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Taking The Stairs May Help Balance Hormones & Lower Blood Pressure

2 months, 1 week ago

1997  0
Posted on Aug 08, 2019, 7 p.m.

Taking the stairs has been revealed to be able to help to alleviate some of the symptoms associated with menopause such as high blood pressure and leg muscle weakness, according to a study published in the journal Menopause.

Effects of climbing stairs were examined on arterial stiffness, blood pressure, and leg strength in postmenopausal women with stage 2 hypertension, effects which had not been analyzed previous to this study. The participants were required to climb 192 steps 2-5 times each day, four days a week. Participant muscle strength was observed to be improved in their legs, and their blood pressure decreased, according to the researchers.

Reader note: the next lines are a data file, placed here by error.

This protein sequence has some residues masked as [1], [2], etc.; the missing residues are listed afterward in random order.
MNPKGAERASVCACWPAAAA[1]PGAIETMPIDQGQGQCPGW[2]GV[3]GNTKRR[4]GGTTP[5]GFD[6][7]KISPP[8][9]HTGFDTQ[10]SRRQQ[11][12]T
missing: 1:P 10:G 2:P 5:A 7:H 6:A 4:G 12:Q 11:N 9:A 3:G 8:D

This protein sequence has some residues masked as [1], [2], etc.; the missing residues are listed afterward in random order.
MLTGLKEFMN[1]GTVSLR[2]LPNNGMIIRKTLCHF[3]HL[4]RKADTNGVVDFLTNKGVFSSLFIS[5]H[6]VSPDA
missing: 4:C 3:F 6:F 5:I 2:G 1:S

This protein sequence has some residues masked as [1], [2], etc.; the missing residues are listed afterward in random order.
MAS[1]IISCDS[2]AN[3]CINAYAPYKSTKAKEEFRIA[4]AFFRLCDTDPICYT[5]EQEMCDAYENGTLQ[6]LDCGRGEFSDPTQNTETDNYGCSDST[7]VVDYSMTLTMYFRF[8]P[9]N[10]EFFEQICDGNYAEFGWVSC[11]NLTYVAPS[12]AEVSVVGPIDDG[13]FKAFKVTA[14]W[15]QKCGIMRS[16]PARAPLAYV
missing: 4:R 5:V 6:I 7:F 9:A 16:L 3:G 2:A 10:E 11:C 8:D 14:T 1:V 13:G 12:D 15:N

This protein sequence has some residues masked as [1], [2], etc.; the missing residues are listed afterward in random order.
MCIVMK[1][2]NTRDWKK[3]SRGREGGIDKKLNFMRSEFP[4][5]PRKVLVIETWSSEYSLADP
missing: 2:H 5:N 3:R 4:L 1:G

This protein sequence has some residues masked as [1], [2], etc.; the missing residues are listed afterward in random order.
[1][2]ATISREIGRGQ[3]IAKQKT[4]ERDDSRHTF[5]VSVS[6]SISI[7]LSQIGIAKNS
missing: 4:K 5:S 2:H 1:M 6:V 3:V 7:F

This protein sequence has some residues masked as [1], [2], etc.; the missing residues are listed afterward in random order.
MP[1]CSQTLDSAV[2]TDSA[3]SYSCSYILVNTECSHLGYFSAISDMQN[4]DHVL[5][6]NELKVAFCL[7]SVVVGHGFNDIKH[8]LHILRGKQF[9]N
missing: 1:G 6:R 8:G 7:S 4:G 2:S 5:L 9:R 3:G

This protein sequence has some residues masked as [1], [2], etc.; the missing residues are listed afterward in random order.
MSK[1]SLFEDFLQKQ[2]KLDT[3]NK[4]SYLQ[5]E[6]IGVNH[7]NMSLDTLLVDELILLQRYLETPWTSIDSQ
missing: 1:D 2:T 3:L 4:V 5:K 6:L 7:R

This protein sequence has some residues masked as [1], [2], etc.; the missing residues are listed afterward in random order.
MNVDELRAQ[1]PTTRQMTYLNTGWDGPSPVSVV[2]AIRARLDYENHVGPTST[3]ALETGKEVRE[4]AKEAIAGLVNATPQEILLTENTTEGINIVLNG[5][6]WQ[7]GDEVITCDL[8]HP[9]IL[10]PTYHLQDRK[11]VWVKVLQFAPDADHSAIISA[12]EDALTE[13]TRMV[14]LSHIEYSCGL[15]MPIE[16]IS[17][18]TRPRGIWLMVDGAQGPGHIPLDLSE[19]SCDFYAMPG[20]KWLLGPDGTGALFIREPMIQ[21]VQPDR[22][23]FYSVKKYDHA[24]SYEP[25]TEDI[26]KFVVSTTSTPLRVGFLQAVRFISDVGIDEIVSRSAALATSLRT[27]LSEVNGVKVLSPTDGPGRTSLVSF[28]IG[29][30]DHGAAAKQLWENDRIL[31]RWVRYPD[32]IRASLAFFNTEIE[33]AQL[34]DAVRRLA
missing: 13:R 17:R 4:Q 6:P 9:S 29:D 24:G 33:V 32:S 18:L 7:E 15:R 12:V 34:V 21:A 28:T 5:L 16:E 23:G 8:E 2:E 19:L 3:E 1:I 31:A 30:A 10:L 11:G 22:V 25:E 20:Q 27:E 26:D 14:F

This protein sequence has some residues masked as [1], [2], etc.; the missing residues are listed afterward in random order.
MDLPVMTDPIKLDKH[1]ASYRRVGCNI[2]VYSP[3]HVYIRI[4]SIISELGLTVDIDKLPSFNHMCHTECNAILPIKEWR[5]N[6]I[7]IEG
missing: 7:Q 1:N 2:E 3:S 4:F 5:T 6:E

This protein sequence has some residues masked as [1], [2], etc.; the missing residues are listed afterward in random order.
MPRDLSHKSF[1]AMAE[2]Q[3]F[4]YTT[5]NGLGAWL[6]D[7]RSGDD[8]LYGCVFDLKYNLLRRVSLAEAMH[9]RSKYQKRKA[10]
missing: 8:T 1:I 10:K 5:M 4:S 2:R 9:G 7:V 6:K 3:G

Menopause can cause headaches, hot flashes, night sweats, and depression among other symptoms, as well as memory loss, weight gain, and bone disease. Risk for depression increases as a woman’s reproductive hormones begin to decline. Postmenopausal women are more prone to having lower estrogen levels which can lead to muscular and blood pressure problems making this type of exercise needed. 

Women can exercise without having to leave their homes, buy special equipment, or pay any fees. Exercise will help to improve overall health, assist in weight loss/management, improve lipid profiles, and reduce the risk of osteoporosis and other health concerns in not only postmenopausal women but it carries these benefits for everyone.

“This study demonstrates how simple lifestyle interventions, such as stair climbing can be effective in reducing the negative effects of menopause,” said Dr. JoAnn Pinkerton, executive director of the North American Menopause Society.

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